The Great Gatsby

What is the meaning of "they're nice to have"

I’d like to know the meaning of the phrase « nice to have » in the following excerpt from the chapter Two of The Great Gatsby by F. Scott Fitzgerald :

But immediately she turned sharply from the window and, leaning forward, tapped on the front glass.

“I want to get one of those dogs,” she said earnestly. “I want to get one for the apartment. They’re nice to have—a dog.”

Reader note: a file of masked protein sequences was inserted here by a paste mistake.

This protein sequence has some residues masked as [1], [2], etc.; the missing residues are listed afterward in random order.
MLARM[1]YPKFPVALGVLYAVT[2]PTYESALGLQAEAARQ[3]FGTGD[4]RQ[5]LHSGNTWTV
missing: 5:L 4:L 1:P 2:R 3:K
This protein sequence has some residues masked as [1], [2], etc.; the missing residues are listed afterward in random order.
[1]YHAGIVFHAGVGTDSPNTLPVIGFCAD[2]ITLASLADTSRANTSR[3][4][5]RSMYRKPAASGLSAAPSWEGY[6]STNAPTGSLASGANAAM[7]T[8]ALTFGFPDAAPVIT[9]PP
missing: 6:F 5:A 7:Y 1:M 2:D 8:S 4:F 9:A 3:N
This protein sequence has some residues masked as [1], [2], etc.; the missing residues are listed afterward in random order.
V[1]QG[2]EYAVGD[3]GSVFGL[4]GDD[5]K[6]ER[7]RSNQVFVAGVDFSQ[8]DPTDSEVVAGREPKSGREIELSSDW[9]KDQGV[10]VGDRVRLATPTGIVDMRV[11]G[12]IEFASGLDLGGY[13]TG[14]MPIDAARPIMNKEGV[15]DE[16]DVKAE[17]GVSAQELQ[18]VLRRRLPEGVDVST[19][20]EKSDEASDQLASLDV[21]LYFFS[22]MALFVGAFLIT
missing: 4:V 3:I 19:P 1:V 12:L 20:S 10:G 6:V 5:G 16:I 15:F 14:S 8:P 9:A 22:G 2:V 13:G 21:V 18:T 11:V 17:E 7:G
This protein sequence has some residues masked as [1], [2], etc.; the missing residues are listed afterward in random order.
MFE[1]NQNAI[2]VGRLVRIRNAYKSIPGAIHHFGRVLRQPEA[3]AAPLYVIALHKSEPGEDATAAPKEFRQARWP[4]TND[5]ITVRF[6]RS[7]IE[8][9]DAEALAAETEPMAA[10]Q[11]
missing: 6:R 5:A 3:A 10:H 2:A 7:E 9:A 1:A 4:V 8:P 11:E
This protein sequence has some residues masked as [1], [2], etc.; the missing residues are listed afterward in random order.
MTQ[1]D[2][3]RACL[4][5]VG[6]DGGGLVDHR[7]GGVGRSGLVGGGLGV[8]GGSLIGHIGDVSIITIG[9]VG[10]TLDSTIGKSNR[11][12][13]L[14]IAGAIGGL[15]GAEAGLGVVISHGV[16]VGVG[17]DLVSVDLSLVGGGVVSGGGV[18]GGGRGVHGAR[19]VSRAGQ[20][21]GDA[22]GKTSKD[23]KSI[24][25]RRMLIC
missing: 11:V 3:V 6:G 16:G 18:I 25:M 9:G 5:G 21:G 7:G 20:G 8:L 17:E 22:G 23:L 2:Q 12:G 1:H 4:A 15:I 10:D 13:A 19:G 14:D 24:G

We backed up to a grey old man who bore an absurd resemblance to John D. Rockefeller. In a basket swung from his neck cowered a dozen very recent puppies of an indeterminate breed

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In this excerpt, we can see that Myrtle is acting upon a whim. She saw the puppies, and she wanted one, and she wanted one simply because Tom could buy it for her. The comment "They're nice to have- a dog," proves this point. It isn't about the dog, it's about having her whims acknowledged and tended to.


The Great Gatsby